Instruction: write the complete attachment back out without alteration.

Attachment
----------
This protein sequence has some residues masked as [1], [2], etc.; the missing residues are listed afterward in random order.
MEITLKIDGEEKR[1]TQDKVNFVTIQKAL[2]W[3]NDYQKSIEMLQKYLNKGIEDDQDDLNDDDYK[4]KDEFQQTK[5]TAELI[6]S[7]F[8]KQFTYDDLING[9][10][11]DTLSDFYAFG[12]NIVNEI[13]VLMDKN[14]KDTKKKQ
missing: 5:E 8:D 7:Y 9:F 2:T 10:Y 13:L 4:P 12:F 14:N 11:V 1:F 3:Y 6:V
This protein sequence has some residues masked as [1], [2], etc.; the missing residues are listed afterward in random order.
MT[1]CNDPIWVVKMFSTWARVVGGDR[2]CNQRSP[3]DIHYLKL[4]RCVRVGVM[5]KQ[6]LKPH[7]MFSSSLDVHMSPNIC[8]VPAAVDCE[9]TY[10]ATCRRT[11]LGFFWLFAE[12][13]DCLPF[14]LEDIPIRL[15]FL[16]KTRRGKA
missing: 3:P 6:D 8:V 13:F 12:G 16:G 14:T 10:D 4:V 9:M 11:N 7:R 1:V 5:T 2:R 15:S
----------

This protein sequence has some residues masked as [1], [2], etc.; the missing residues are listed afterward in random order.
MEITLKIDGEEKR[1]TQDKVNFVTIQKAL[2]W[3]NDYQKSIEMLQKYLNKGIEDDQDDLNDDDYK[4]KDEFQQTK[5]TAELI[6]S[7]F[8]KQFTYDDLING[9][10][11]DTLSDFYAFG[12]NIVNEI[13]VLMDKN[14]KDTKKKQ
missing: 5:E 8:D 7:Y 9:F 2:T 10:Y 13:L 4:P 12:F 14:N 11:V 1:F 3:Y 6:V
This protein sequence has some residues masked as [1], [2], etc.; the missing residues are listed afterward in random order.
MT[1]CNDPIWVVKMFSTWARVVGGDR[2]CNQRSP[3]DIHYLKL[4]RCVRVGVM[5]KQ[6]LKPH[7]MFSSSLDVHMSPNIC[8]VPAAVDCE[9]TY[10]ATCRRT[11]LGFFWLFAE[12][13]DCLPF[14]LEDIPIRL[15]FL[16]KTRRGKA
missing: 3:P 6:D 8:V 13:F 12:G 16:G 14:T 10:D 4:V 9:M 11:N 7:R 1:V 5:T 2:R 15:S